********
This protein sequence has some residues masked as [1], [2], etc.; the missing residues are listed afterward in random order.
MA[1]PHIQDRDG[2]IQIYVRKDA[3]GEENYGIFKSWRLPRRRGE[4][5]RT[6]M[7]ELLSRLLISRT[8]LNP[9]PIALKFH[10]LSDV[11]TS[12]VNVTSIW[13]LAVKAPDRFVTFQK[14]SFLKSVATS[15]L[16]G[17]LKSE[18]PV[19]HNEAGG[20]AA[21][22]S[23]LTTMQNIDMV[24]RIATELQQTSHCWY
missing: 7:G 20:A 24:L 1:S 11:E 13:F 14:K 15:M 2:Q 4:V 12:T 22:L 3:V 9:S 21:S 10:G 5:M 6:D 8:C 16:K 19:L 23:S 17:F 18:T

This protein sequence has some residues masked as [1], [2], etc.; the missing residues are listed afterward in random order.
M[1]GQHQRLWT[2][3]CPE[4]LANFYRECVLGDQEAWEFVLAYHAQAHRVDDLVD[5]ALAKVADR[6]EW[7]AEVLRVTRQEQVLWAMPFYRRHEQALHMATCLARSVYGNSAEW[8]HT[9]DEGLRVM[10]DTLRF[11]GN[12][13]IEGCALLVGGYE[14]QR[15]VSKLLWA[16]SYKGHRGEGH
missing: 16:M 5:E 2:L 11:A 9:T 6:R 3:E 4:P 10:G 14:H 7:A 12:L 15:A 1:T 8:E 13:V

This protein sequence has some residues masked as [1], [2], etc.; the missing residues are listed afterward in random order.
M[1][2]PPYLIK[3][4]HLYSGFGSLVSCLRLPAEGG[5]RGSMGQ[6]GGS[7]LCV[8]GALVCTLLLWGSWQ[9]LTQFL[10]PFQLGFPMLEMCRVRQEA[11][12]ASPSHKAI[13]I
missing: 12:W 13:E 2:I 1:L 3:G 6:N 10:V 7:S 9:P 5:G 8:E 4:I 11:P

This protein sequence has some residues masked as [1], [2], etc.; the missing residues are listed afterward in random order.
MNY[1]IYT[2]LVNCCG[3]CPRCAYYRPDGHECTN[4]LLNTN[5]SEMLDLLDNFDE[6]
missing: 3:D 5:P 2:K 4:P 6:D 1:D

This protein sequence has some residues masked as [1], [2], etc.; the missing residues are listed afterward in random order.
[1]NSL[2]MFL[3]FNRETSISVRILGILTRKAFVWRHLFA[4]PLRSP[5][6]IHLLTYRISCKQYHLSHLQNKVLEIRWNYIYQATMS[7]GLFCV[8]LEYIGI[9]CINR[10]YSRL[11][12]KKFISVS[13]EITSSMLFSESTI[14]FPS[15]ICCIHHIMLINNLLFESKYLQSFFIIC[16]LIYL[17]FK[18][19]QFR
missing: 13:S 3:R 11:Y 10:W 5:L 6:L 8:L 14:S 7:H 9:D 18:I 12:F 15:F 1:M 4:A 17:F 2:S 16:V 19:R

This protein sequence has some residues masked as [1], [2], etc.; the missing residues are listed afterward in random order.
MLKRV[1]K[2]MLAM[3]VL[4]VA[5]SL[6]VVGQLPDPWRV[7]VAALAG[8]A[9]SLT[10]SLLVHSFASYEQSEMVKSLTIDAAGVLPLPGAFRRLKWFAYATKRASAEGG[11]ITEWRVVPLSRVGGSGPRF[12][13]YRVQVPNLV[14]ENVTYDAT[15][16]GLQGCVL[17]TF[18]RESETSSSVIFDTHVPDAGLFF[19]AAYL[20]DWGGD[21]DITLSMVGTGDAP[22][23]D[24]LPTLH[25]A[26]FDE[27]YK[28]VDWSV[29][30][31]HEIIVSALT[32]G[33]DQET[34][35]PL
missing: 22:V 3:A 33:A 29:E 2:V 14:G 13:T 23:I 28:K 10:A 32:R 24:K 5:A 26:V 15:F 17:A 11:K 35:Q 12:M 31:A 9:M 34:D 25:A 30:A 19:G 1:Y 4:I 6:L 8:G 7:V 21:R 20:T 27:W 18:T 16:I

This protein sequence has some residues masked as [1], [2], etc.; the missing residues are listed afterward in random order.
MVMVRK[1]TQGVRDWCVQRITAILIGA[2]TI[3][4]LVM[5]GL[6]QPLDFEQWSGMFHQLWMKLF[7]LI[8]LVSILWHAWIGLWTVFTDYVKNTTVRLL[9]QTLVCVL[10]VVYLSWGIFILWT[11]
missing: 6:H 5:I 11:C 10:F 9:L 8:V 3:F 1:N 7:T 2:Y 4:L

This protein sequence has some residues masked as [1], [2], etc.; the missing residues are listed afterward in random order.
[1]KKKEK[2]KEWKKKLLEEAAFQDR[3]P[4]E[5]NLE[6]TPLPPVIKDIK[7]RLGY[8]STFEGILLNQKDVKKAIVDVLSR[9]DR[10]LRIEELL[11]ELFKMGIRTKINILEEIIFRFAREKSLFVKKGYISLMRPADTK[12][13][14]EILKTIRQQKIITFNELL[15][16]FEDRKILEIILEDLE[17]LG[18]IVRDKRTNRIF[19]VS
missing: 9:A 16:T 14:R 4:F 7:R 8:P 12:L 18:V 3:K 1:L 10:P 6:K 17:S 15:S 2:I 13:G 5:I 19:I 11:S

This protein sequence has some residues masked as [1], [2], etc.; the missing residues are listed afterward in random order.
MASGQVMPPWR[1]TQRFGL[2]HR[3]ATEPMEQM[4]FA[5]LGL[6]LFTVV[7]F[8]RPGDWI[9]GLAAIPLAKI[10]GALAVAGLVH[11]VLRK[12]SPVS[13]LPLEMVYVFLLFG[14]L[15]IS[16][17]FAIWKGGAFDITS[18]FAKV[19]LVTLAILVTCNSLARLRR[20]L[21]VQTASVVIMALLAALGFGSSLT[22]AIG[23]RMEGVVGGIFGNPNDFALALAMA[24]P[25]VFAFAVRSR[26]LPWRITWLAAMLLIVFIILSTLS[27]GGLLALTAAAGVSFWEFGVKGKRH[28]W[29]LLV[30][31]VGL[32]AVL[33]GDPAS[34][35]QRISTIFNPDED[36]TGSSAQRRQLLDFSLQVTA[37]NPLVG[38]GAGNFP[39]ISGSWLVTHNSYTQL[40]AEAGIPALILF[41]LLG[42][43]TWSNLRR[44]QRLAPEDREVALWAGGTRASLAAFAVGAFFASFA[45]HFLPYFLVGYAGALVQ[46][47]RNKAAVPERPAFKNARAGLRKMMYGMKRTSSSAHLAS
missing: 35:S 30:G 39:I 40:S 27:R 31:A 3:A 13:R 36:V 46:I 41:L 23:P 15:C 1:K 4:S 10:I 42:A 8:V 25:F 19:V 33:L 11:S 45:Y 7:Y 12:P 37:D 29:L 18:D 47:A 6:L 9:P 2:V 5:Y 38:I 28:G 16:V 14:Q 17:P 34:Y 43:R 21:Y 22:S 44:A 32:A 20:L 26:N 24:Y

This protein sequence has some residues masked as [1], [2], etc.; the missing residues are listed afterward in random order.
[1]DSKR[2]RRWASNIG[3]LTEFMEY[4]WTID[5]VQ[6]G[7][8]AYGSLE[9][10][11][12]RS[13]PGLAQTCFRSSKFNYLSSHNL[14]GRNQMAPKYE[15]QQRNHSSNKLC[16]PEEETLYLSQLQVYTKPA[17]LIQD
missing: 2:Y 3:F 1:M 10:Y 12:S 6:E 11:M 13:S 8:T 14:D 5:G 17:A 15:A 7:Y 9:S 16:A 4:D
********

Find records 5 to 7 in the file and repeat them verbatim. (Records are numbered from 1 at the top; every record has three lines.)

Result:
This protein sequence has some residues masked as [1], [2], etc.; the missing residues are listed afterward in random order.
[1]NSL[2]MFL[3]FNRETSISVRILGILTRKAFVWRHLFA[4]PLRSP[5][6]IHLLTYRISCKQYHLSHLQNKVLEIRWNYIYQATMS[7]GLFCV[8]LEYIGI[9]CINR[10]YSRL[11][12]KKFISVS[13]EITSSMLFSESTI[14]FPS[15]ICCIHHIMLINNLLFESKYLQSFFIIC[16]LIYL[17]FK[18][19]QFR
missing: 13:S 3:R 11:Y 10:W 5:L 6:L 8:L 14:S 7:H 9:D 18:I 12:F 15:F 1:M 4:A 17:F 2:S 16:V 19:R

This protein sequence has some residues masked as [1], [2], etc.; the missing residues are listed afterward in random order.
MLKRV[1]K[2]MLAM[3]VL[4]VA[5]SL[6]VVGQLPDPWRV[7]VAALAG[8]A[9]SLT[10]SLLVHSFASYEQSEMVKSLTIDAAGVLPLPGAFRRLKWFAYATKRASAEGG[11]ITEWRVVPLSRVGGSGPRF[12][13]YRVQVPNLV[14]ENVTYDAT[15][16]GLQGCVL[17]TF[18]RESETSSSVIFDTHVPDAGLFF[19]AAYL[20]DWGGD[21]DITLSMVGTGDAP[22][23]D[24]LPTLH[25]A[26]FDE[27]YK[28]VDWSV[29][30][31]HEIIVSALT[32]G[33]DQET[34][35]PL
missing: 22:V 3:A 33:A 29:E 2:V 14:G 13:T 23:I 28:K 10:A 32:R 24:K 5:A 26:V 15:F 17:A 11:K 35:Q 12:M 31:A 9:M 34:D 25:A 30:A 19:G 1:Y 4:I 6:L 8:G 7:V 21:R 20:T 27:W 18:T 16:I

This protein sequence has some residues masked as [1], [2], etc.; the missing residues are listed afterward in random order.
MVMVRK[1]TQGVRDWCVQRITAILIGA[2]TI[3][4]LVM[5]GL[6]QPLDFEQWSGMFHQLWMKLF[7]LI[8]LVSILWHAWIGLWTVFTDYVKNTTVRLL[9]QTLVCVL[10]VVYLSWGIFILWT[11]
missing: 6:H 5:I 11:C 10:F 9:L 8:V 3:F 1:N 7:T 2:Y 4:L